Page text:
Indexed on: 05 Aug '17Published on: 05 Aug '17Published in: Public health action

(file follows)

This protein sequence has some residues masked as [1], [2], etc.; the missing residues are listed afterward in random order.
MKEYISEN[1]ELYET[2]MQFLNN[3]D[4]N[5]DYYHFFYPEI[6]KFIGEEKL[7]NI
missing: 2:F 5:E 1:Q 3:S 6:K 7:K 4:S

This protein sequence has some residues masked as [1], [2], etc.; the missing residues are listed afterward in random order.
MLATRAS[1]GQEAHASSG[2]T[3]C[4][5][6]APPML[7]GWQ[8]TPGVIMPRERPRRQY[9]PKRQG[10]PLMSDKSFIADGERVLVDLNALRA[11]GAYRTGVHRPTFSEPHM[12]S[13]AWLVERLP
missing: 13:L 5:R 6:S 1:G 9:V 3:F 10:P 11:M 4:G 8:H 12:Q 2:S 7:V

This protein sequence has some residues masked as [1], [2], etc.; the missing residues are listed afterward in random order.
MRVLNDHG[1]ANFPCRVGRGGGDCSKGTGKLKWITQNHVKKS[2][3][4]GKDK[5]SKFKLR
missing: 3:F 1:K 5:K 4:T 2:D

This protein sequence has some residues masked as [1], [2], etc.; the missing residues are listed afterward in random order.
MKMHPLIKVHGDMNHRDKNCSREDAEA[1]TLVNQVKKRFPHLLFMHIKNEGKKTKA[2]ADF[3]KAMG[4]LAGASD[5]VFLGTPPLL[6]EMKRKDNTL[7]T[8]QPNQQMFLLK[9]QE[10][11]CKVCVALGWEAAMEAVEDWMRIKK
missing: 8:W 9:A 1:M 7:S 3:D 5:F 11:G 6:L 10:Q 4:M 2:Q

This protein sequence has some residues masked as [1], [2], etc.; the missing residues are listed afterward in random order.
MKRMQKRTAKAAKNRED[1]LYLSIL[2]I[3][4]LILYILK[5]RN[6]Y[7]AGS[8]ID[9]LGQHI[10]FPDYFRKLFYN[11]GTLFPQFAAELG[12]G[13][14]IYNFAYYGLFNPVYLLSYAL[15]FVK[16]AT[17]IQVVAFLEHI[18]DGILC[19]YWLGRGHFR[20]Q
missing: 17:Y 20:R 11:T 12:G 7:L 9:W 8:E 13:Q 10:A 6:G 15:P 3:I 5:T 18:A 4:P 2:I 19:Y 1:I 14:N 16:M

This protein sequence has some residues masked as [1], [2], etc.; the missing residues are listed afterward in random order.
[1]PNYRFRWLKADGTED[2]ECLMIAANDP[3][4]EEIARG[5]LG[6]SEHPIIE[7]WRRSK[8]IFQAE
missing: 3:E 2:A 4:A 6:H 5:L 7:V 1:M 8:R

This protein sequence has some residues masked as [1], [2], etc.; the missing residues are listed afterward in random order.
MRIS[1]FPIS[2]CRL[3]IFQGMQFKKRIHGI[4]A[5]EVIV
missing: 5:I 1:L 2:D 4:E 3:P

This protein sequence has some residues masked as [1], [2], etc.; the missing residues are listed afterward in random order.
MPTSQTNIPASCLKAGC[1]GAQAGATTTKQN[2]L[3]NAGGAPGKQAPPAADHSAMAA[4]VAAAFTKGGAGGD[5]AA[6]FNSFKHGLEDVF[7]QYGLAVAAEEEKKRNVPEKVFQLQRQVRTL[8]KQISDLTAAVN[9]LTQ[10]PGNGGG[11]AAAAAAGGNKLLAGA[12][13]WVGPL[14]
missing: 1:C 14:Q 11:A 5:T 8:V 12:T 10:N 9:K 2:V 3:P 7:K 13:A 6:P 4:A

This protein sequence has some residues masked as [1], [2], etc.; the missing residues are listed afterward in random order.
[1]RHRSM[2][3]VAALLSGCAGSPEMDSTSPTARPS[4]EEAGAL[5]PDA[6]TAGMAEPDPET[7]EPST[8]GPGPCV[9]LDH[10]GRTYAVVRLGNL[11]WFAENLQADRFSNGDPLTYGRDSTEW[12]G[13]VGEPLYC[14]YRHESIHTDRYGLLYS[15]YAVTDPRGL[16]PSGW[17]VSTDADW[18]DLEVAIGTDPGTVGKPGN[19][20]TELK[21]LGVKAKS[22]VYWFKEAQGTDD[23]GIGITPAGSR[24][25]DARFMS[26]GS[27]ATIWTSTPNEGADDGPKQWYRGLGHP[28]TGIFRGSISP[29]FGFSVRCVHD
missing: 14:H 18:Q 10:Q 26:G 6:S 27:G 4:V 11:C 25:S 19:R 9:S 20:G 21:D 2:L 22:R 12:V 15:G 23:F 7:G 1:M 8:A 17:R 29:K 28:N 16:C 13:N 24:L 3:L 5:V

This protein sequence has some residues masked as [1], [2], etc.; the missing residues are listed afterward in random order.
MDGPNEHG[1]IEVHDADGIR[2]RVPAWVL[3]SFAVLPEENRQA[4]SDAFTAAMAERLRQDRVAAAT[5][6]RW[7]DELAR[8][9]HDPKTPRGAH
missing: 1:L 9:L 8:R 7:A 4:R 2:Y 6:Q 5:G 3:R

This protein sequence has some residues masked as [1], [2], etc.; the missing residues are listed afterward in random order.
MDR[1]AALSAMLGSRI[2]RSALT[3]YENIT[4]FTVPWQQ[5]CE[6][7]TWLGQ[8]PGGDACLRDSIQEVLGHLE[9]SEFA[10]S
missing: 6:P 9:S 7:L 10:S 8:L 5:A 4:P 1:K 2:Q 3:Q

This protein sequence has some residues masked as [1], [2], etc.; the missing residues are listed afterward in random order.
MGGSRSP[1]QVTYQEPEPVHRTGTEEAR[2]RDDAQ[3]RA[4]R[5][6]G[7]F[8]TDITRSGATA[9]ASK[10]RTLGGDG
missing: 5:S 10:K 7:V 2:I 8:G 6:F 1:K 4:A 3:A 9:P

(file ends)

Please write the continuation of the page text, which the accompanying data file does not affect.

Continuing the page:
Setting: India has one of the highest global rates of multidrug-resistant tuberculosis (MDR-TB), which is associated with poor treatment outcomes. A better understanding of the risk factors for unfavourable outcomes is needed. Objectives: To describe 1) the demographic and clinical characteristics of MDR-TB patients registered in three states of India during 2009-2011, 2) treatment outcomes, and 3) factors associated with unfavourable outcomes. Design: A retrospective cohort study involving a record review of registered MDR-TB patients. Results: Of 788 patients, 68% were male, 70% were aged 15-44 years, 90% had failed previous anti-tuberculosis treatment or were retreatment smear-positive, 60% had a body mass index < 18.5 kg/m(2) and 72% had additional resistance to streptomycin and/or ethambutol. The median time from sputum collection to the start of MDR-TB treatment was 128 days (IQR 103-173). Unfavourable outcomes occurred in 40% of the patients, mostly from death or loss to follow-up. Factors significantly associated with unfavourable outcomes included male sex, age ⩾ 45 years, being underweight and infection with the human immunodeficiency virus. Adverse drug reactions were reported in 24% of patients, with gastrointestinal disturbance, psychiatric morbidity and ototoxicity the most common. Conclusion: Long delays from sputum collection to treatment initiation using conventional methods, along with poor treatment outcomes, suggest the need to scale up rapid diagnostic tests and shorter regimens for MDR-TB.